I make these confessions because I’ve spent the last few days listening to people call into local sports talk radio and try and defend spanking as a legitimate disciplinary tool, to defend the actions of free agent running back  Adrian Peterson.  Peterson, if you aren’t aware, was suspended most of the 2014 season after accepting a plea deal with the state of Texas mandating counseling and dropping from a felony to a misdemeanor charges of child abuse.

The charges against Peterson originated because he beat his four year old son with a tree branch, causing cuts and bruises to his thighs, back, and testicles. The child told authorities that he had been previously punched in the face and that the leaves from the switch were shoved in his mouth to prevent any further crying out. This took place in Peterson’s “whooping room”, a dedicated area of the house just for punishment.

There have also been allegations of Peterson leaving a scar over another son’s eye for cursing.  His response was that he “never imagined being in a position where the world is judging my parenting skills or calling me a child abuser because of the discipline I administered to my son.” He has yet to express any remorse of admission of wrongdoing. These are pictures of a four year old boy taken four days later.


Houston Police Department


I bring up a case from three years ago because Peterson is now unemployed after the Minnesota Vikings declined to pick up an $18 million option for the upcoming season, an absurd number for a 32 year old running back with a history of knee problems.

I bring up the case because over the past several days Peterson has been visiting with The New England Patriots, the reigning Super Bowl Champions. For various reasons the Patriots aren’t my team, but Boston is my city, home to my Red Sox, Celtics, and Bruins. I recently wrote a piece defending it’s fans after they were generalized by several ESPN hosts as racist but I’m having a much harder time justifying  their defense of the team even taking a look at this guy. I understand wanting to win, wanting to have the best players on your team; any fan would.  I don’t understand selling your soul, rooting for an over the hill piece of garbage that should never see the field again.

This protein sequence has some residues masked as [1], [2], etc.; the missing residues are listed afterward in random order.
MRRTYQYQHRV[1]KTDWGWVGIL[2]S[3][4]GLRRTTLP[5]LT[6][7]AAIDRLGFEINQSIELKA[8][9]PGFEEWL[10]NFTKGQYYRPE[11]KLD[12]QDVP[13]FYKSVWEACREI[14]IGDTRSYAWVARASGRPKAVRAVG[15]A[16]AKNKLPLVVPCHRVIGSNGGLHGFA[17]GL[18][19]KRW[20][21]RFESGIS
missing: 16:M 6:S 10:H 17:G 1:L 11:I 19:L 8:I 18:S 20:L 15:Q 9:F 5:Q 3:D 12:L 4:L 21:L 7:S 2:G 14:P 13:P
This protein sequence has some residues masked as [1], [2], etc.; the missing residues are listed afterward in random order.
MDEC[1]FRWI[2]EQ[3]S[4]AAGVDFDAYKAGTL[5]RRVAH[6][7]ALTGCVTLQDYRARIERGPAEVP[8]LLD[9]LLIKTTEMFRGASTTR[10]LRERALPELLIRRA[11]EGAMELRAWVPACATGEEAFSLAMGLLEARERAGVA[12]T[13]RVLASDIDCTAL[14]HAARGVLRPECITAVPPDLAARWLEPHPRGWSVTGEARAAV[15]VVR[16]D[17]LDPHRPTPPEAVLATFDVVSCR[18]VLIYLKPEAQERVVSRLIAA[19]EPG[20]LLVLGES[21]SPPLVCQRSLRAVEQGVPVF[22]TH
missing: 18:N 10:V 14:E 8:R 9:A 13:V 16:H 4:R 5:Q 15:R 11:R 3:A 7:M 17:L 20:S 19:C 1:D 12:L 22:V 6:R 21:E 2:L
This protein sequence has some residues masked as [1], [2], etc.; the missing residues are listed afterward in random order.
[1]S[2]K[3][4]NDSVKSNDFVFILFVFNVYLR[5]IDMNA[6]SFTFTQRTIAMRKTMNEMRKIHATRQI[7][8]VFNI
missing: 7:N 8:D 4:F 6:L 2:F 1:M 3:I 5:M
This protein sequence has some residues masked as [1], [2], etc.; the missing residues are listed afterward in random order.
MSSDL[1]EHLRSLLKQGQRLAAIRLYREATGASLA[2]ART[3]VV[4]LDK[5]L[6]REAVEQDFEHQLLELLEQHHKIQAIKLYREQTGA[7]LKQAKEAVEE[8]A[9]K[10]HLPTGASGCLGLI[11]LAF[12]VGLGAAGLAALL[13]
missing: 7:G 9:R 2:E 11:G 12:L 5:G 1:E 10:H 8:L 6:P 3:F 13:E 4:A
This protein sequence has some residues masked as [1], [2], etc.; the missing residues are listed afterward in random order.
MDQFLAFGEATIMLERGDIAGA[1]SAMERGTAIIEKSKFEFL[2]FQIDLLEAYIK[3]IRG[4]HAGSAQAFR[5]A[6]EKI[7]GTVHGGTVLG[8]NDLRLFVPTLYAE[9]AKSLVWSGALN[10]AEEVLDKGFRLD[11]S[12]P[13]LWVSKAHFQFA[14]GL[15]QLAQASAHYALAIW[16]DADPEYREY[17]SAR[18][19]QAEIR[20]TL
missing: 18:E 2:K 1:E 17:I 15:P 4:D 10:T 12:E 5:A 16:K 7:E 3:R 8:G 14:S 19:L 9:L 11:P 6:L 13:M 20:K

I understand not wanting to judge another person’s parenting. We’ve all had days that we wouldn’t want paraded before the court of public opinion.

What we don’t all have, what no rational human being would have, is a “whooping room”, a collection of switches, or small children with dozens of lacerations across their legs and back. We don’t have a reason to welcome the sort of guy that does onto our favorite team.

As of this writing the Patriots haven’t signed Peterson, nor is there any real indication that they will.  I think that working him out was a bad look for a team that has a reputation, justified or not, of doing anything possible to win, but also understand that their job is to do precisely that.

That doesn’t mean that fans need to blindly accept everything done in that pursuit however.  Sports talk radio callers should never be considered a proper representation of a fan base but I’m still disgusted and saddened by what I’ve been hearing. I’m hoping that most in this area would echo the opinion of my wife, a true Patriots fan, administrator of multiple New England Sports Facebook pages, and voice of the people:

“Adrian Peterson? Fuck that guy.”


do the right thing pats
the true voice of Pats Nation




Who We Choose To Cheer


One of my favorite sports weekends of the year is the NFL’s Wild Card round, this past weekend being extra special as my Miami Dolphins were participants for the first time since 2008.  They got manhandled, too many injured players leading to a 30-12 drubbing and prompting many to question why I’m a fan of theirs to begin with.  I’ve lived in New England all my life, all of my other teams are based in Boston.  What’s the story?

As a young kid just starting to become interested in watching sports, I wasn’t concerned with regional loyalties or what teams my friends liked. I wanted to watch the guys that were fun to watch. In those days that was a long haired quarterback named Dan Marino chucking the football all over the field to wide receivers Mark Clayton and Mark Duper.  Thirty five years later I’m still waiting for them to reward my loyalty with some sustained success.


Who we root for
we won this one!


How we choose what teams, and more precisely, which players, we root for has been on my mind a lot these past few days.

Last Tuesday the NBA’s Boston Celtics hosted the Utah Jazz, defeating them 155-104.  The biggest stories to come out of the contest were before hand, Celtics fans cheering for Utah’s upcoming free agent Gordon Hayward, and after the game, when current Celtic starting forward Jae Crowder voiced his displeasure about the reaction to reporters and went on a Trumpian twitter spree.

What started as a disgruntled player feeling disrespected by fans that would like to see him replaced soon turned into something much different.  Members of the national media, including ESPN’s Bomani Jones and Israel Gutierrez suggesting that Boston fans wouldn’t only rather have Hayward than Crowder because they think he’s a better player, but because he’s white.  Jake O’Donnell of going so far as to call Boston fans “gross.”